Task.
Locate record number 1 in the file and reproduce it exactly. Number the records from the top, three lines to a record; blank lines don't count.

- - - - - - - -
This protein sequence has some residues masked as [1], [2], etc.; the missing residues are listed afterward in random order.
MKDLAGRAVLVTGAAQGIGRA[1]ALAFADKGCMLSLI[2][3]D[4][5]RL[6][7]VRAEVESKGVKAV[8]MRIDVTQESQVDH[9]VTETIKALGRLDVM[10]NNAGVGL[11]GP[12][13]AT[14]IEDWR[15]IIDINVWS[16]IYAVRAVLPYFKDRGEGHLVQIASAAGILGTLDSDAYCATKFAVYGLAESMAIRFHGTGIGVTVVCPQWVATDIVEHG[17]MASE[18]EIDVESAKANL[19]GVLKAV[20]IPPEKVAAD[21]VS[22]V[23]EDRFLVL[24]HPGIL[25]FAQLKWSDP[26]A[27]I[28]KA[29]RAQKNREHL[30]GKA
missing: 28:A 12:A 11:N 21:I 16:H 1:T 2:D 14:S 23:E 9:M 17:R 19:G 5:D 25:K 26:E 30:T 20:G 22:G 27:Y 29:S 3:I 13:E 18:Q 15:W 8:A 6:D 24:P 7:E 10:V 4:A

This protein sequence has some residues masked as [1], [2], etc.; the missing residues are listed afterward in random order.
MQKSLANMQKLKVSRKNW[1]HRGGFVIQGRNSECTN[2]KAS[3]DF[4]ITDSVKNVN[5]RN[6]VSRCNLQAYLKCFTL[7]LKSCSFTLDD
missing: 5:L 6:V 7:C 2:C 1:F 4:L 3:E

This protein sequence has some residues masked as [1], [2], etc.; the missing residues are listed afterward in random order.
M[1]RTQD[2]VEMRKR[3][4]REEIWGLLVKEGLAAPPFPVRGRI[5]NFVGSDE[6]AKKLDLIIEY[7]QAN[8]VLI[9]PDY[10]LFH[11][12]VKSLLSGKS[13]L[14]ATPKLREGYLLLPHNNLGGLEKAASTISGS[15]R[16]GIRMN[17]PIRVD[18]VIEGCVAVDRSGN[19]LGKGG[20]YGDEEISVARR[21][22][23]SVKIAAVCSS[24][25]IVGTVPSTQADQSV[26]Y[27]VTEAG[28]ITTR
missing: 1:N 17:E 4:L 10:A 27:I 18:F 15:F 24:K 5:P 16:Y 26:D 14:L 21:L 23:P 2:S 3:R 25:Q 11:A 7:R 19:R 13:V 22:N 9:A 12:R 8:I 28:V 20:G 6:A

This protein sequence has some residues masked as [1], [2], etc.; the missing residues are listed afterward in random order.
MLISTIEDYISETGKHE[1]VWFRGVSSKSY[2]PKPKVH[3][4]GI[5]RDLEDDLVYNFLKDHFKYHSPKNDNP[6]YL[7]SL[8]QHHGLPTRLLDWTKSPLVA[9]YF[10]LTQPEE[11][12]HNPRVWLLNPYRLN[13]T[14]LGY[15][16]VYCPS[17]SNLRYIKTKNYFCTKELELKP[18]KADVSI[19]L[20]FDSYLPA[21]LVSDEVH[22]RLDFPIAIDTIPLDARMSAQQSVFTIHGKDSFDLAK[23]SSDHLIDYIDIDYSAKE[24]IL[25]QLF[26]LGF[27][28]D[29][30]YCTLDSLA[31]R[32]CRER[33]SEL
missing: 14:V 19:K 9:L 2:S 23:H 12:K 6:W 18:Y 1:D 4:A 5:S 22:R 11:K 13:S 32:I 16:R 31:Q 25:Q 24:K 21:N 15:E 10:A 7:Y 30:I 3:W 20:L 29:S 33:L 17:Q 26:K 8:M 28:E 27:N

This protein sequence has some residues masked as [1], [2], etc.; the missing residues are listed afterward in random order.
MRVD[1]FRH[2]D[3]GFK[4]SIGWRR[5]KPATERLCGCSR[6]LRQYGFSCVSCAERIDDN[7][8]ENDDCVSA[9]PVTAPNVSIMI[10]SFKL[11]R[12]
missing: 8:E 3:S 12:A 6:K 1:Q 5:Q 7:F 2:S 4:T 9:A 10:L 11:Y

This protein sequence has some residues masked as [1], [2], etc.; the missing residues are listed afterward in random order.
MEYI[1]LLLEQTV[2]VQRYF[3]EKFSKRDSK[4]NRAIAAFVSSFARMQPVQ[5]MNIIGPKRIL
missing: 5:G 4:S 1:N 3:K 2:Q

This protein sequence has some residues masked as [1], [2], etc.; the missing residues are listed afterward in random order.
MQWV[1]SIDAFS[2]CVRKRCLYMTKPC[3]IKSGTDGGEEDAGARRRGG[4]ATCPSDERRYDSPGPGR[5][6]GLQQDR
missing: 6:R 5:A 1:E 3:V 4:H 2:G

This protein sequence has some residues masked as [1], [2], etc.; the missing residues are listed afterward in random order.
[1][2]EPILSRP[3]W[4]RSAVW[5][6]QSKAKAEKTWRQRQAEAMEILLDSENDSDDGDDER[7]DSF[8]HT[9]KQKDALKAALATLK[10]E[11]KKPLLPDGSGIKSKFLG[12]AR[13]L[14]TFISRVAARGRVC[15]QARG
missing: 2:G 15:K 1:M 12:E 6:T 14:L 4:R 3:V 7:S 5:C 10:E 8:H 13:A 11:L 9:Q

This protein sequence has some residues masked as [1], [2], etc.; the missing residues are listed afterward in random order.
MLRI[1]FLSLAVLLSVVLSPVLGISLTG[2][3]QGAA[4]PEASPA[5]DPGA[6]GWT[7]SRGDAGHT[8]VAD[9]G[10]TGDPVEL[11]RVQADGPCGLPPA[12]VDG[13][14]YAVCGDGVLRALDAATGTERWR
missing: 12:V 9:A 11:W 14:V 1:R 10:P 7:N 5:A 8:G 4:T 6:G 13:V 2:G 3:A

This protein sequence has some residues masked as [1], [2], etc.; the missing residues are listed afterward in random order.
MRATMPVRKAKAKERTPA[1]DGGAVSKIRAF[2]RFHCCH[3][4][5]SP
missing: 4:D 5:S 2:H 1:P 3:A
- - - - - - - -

This protein sequence has some residues masked as [1], [2], etc.; the missing residues are listed afterward in random order.
MKDLAGRAVLVTGAAQGIGRA[1]ALAFADKGCMLSLI[2][3]D[4][5]RL[6][7]VRAEVESKGVKAV[8]MRIDVTQESQVDH[9]VTETIKALGRLDVM[10]NNAGVGL[11]GP[12][13]AT[14]IEDWR[15]IIDINVWS[16]IYAVRAVLPYFKDRGEGHLVQIASAAGILGTLDSDAYCATKFAVYGLAESMAIRFHGTGIGVTVVCPQWVATDIVEHG[17]MASE[18]EIDVESAKANL[19]GVLKAV[20]IPPEKVAAD[21]VS[22]V[23]EDRFLVL[24]HPGIL[25]FAQLKWSDP[26]A[27]I[28]KA[29]RAQKNREHL[30]GKA
missing: 28:A 12:A 11:N 21:I 16:H 1:T 2:D 14:S 23:E 9:M 17:R 19:G 5:D 25:K 26:E 30:T 20:G 22:G 27:Y 29:S 3:I 13:E 18:Q 15:W 8:A 6:D 24:P 7:E 10:V 4:A